Friday, November 9, 2007

What Can Evolution Do?

Malaria is the million person Murderer; it kills 1 million people each year, and makes 100 million other people sick. In some regions, it kills half of all children before the reach the age of 5. It is like Dracula, feeding on blood. It is carried by mosquitoes, and transmitted when they bite. Once inside a person they keep feeding until they reach the liver, where they stop to multiply. It attaches to a red blood cell, goes inside puts a protective covering on and feeds on the hemoglobin. The infected blood cell gets stuck in our veins and stops circulating. Malaria reproduces until about 20 copies are made, they then break out of the now trashed red blood cell and re-enter the bloodstream to go into more red blood cells. They multiply exponentially, so that within a few days there are a trillion new malarial parasites, which consume a large portion of the victim’s blood. Because they are so numerous, and it has been studied so much, it is the best example of what evolution can do.

The modern fight against malaria began in South America with the discovery that bark from the cinchona tree was useful for treating the fever. Quinine is developed from the cinchona bark, and once it was discovered in the 17th century that it could be used as a cure for malaria. But in the 1940’s the active ingredient was isolated, and a compound developed called ‘Chloroquine’ that was even more effective against malaria. Because Chloroquine was effective, with few side effects and inexpensive to make it became the drug of choice for treatment of malaria for decades.

Malaria has 14 chromosomes, and the resistance part was recently discovered to be part of a 400,000 nucleotide region of one chromosome. It was further narrowed to 36,000 nucleotide region. The complexity of even a simple parasite like malaria is mind-blowing. The DNA for malaria encodes 5,300 proteins (proteins are essential to the operation of the cell, participating in every process of the cell. This includes being enzymes for metabolism, structural and mechanical functions – like forming the cell structure and building muscles, cell-signaling, immune responses and cell adhesion.) The PfCRT protein (for P. falciparum, a malaria species - Throughout my post when I use ‘malaria’, it is for P. falciparum) normally has 424 amino acids in a strict sequence. When there is a change in the amino acid sequence, the change commonly happens at position number 76 and 220. These mutations are what have provided malaria’s resistance to Chloroquine. This is what evolution can do in making an organism more resistant to an enemy like Chloroquine that is designed to destroy malaria.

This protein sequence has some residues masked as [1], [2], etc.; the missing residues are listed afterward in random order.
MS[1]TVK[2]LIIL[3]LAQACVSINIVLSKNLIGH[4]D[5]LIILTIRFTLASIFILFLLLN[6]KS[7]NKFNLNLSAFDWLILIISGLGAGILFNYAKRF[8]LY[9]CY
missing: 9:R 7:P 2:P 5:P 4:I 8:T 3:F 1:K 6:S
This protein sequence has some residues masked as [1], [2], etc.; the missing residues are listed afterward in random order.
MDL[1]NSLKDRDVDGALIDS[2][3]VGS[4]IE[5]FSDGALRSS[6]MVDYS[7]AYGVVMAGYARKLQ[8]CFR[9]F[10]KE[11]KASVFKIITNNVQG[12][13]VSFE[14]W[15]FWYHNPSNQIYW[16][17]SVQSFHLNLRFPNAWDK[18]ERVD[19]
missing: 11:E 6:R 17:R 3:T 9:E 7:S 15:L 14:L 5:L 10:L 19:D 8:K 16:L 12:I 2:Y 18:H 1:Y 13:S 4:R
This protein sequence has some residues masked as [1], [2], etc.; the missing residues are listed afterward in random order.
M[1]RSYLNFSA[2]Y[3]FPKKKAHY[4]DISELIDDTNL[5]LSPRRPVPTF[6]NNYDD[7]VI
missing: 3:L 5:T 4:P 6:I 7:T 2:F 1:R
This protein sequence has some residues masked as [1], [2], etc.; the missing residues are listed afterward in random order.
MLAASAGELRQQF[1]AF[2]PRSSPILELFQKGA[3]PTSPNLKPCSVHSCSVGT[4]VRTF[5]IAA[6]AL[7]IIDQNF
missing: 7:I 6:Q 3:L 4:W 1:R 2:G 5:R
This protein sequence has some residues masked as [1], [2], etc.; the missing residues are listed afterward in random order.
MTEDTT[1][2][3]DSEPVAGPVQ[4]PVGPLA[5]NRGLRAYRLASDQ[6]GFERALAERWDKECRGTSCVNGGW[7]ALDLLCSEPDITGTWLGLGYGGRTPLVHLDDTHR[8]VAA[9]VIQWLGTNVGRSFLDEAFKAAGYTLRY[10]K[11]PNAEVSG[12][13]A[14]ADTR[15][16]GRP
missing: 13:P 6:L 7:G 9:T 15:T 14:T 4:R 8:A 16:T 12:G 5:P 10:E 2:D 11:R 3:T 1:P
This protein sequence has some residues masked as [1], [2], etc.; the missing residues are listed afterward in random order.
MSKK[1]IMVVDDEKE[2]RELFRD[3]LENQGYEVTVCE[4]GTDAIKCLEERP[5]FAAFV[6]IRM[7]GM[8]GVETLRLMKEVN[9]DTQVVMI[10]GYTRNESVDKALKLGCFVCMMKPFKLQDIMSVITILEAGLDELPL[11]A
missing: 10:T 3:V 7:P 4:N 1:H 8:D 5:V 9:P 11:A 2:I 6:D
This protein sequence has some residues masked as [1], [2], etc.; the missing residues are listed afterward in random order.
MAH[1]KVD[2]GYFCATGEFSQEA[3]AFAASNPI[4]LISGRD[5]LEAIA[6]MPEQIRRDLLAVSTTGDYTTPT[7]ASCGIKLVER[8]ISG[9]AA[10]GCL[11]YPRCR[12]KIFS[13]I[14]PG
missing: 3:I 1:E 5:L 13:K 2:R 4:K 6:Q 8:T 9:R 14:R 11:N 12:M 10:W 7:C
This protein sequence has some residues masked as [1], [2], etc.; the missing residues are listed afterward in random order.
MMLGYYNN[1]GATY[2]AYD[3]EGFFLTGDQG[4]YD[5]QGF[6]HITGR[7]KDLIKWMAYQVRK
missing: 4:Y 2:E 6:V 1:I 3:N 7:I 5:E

So these two mutations at spot 76 and 220 of the amino acid sequence are what Darwinism can do – they provide resistance to the primary drug used to fight malaria; Chloroquine. Remember, that there are 1 trillion malaria cells in an infected person. And there are over 500 million people infected each year. Tom’s Important Point: So with so many malaria cells (1 trillion in a sick person) and so many people infected with malaria (500 million each year), how often does a simple double mutation of the amino acid sequence happen to provide resistance to the top drug used to fight Chloroquine? One researcher has estimated that it has only happened 10 times over the past 50 years.

Resistance to Chloroquine has only appeared 10 times in the whole world in the past 50 years (!!!). And so, one writer estimates that if you count the number of malaria cells in a very sick person times the number of people who get malaria each year times the number of years since Chloroquine was introduced, we see that the odds of a parasite developing resistance to Chloroquine is roughly one in a hundred billion billion. Written in shorthand this is 1 in 10²⁰. Most of the information in this post is from Prof. Michael Behe’s recent book: The Edge of Evolution. My background is not in science, and so if you find anything that needs to be corrected, please be gentle. Your first course in molecular biology is now concluded.


Bryan & Meggan said...

Wow! I'm glad I don't have to be a science guy. Fascinating.

-- Bry

Edward Oleander said...

Hi Tom,

Some of your numbers need some revision. The P. falciparum you use is only one of four known malaria bugs. The info I found (based on numbers from the CDC and WHO) just happened to refer to that strain, as well as P. vivax.

"The location where a person gets a malaria infection helps a doctor decide which malarial medications to use for treating the infection. For instance, P. falciparum is resistant to: